Sizzlin' steak from a petri dish? That concept is cooking in the Labs of the Medical University of South Carolina.
CBS News correspondent Sharyl Attkisson meets a scientist who says he can grow real burgers from just a few cells from a live animal.
Russian tissue engineer Vladimir Miranov is making the claim.
"It's actually eatable cells," Miranov says.
He's only been growing the cells for five days. But all it takes is a few more days in a bioreactor at 100 degrees.
"Wash all this stuff, place this in microwave and after five minutes you have hamburger," Miranov says.
Jason Matheny is a doctoral student who's published ideas for test-tube meat on large scale – tissue grown in thin sheets, then "exercised," stretched, and layered. Scientists could control every molecule.
"You have a cleaner, healthier product," Matheny says.
Doesn't it sound a little gross?
"I mean, we'd get the taste of meat and many of its nutritional qualities but without the risks of heart disease, without the risks of salmonella… and other food born illnesses," Matheny says.
We wanted to ask a real cattleman what he thinks about beef grown by scientists in a lab instead of farmers. So we came to Llangollen farms in Virginia.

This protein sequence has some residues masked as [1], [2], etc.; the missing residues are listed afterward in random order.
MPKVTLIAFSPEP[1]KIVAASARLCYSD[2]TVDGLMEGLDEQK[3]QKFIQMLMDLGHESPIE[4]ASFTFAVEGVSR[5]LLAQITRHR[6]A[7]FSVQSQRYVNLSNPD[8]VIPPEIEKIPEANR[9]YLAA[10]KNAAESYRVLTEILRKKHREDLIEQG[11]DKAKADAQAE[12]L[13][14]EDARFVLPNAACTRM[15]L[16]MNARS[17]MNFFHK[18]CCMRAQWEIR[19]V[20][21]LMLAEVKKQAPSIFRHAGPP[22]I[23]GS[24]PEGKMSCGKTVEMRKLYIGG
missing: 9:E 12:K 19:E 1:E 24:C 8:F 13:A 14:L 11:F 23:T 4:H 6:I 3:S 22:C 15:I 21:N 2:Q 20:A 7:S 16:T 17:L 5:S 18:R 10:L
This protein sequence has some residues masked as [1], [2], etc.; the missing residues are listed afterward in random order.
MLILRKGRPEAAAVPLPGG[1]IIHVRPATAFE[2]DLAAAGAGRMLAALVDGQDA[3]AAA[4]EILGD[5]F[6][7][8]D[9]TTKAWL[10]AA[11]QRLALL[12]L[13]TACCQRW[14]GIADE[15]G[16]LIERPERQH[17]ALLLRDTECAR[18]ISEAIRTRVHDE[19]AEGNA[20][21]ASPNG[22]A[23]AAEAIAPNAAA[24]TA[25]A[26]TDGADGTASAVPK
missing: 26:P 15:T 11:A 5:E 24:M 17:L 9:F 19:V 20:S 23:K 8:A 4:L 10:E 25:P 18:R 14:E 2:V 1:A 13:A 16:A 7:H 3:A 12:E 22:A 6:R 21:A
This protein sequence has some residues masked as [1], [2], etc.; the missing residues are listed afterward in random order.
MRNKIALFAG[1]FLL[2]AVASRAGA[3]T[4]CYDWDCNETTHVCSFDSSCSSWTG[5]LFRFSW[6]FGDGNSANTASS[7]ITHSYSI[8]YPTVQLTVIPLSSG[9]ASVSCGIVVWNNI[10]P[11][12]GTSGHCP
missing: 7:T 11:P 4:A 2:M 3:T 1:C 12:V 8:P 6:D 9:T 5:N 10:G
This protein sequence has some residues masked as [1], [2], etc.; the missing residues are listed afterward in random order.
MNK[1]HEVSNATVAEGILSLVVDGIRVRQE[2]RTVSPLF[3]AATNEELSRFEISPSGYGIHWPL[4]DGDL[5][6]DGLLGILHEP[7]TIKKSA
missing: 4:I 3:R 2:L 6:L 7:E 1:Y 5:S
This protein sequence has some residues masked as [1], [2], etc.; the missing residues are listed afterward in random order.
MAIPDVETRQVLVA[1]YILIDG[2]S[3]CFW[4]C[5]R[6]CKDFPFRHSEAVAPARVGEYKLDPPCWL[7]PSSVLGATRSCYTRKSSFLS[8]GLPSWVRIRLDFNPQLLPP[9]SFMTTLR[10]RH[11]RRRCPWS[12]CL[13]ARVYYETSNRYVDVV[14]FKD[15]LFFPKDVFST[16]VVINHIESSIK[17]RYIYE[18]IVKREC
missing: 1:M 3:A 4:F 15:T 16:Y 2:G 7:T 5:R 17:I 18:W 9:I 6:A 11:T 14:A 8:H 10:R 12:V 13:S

John Wilkens is intrigued by his future competition – even though they're talking about prime rib without the rib.
"T-bone without the bone," Wilkens says.
But this beef man insists there's no reason to turn farming over to scientists.
"Beef as it exists today is a very safe product," Wilkens says. "To me, a rack of ribs sounds a whole lot tastier."
We can't know for sure. They haven't actually made whole burgers yet, and no taste-testing is allowed in the lab. The project needs serious funding before it can get to the butcher.
But Miranov says that as soon as he gets money, it will be the meat of the future.
So while test tube meat may not be the end of the road for animal farms anytime soon, it is something to chew on.
Copyright 2005 CBS. All rights reserved.
Stephen Smith is a senior editor for CBSNews.com